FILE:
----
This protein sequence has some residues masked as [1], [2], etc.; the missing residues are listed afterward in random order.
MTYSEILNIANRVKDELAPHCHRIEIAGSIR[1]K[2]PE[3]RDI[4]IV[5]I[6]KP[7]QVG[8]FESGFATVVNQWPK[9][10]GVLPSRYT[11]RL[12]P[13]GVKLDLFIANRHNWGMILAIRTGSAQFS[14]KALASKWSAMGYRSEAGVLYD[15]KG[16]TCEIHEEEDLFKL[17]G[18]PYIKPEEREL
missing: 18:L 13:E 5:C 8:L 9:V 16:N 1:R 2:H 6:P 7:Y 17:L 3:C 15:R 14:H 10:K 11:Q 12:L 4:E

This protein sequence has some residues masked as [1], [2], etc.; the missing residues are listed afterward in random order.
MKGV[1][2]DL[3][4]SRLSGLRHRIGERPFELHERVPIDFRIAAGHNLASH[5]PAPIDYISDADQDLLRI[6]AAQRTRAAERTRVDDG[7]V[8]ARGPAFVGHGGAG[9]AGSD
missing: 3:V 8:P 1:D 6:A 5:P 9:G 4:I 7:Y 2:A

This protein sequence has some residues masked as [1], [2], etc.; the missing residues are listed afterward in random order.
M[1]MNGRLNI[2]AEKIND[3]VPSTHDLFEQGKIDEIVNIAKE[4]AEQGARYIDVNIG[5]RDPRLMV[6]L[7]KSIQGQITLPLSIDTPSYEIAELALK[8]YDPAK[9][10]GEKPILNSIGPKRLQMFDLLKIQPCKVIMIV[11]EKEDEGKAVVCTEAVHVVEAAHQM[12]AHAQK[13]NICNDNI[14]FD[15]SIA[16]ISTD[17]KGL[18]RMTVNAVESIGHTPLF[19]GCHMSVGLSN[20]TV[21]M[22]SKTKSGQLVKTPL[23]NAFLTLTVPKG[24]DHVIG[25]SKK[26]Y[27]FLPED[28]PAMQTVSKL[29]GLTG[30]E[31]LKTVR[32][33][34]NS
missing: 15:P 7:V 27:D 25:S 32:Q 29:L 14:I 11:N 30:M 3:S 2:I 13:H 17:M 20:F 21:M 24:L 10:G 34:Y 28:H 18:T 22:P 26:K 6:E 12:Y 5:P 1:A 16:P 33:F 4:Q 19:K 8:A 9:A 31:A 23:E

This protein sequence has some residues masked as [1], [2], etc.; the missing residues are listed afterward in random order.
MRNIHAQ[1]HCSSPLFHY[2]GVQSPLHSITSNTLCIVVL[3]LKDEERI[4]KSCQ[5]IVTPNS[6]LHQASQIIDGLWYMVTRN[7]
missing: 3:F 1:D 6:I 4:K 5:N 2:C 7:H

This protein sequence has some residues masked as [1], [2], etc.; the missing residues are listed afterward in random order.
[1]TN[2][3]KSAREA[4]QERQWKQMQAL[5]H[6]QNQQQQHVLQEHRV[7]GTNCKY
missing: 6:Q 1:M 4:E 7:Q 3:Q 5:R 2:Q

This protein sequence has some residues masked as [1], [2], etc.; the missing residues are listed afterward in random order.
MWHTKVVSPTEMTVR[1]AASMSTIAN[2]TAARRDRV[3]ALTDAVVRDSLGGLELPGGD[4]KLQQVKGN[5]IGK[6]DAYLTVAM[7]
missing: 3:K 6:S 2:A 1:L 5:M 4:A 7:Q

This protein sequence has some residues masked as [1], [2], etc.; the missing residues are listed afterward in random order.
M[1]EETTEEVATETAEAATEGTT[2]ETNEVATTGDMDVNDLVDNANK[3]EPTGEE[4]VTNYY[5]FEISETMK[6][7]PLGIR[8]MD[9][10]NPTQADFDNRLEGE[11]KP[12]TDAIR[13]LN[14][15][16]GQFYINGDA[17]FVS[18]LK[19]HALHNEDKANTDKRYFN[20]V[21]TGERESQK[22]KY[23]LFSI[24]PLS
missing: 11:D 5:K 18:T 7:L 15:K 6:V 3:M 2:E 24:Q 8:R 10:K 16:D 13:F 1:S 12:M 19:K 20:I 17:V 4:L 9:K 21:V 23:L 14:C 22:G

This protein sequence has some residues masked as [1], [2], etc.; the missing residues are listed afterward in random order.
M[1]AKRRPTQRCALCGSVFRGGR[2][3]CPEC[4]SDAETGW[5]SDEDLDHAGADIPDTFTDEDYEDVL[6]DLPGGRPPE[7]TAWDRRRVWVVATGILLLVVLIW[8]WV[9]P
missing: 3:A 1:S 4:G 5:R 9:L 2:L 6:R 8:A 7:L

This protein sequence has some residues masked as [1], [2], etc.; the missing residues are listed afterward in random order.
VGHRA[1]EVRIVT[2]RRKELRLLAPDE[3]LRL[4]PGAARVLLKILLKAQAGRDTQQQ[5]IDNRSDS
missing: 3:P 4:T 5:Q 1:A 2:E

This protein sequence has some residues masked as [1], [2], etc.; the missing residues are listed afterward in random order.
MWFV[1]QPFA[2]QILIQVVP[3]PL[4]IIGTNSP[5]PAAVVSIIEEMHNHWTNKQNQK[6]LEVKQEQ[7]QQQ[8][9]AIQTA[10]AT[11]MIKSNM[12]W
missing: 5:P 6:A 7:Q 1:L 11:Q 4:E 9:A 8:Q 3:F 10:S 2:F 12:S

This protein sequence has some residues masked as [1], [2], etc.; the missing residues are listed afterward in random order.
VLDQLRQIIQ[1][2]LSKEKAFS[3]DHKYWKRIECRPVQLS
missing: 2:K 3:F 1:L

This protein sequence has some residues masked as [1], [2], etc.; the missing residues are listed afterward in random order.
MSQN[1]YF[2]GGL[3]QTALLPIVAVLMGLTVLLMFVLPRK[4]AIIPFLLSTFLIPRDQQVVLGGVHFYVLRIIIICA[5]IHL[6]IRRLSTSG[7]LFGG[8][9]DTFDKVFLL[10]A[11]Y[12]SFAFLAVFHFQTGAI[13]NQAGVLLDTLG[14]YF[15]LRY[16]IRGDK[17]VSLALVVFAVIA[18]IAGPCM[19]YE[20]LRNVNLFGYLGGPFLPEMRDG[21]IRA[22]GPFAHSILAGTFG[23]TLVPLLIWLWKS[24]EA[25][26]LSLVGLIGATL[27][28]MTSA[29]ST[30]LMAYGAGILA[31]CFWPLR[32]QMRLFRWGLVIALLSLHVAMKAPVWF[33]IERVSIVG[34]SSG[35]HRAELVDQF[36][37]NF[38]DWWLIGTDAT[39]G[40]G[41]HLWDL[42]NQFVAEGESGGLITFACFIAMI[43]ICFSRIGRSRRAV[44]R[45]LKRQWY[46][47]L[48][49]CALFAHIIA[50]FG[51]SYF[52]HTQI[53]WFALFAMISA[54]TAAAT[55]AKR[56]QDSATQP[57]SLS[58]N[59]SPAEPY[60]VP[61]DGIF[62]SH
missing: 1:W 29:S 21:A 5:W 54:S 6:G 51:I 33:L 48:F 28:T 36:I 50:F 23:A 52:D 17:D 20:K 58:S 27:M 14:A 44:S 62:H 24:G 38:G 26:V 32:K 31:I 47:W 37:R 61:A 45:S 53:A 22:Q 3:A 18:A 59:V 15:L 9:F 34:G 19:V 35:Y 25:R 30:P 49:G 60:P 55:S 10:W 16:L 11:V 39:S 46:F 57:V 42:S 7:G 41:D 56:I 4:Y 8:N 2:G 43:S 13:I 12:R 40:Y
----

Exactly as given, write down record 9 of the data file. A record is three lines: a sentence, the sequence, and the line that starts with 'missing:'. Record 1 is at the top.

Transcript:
This protein sequence has some residues masked as [1], [2], etc.; the missing residues are listed afterward in random order.
VGHRA[1]EVRIVT[2]RRKELRLLAPDE[3]LRL[4]PGAARVLLKILLKAQAGRDTQQQ[5]IDNRSDS
missing: 3:P 4:T 5:Q 1:A 2:E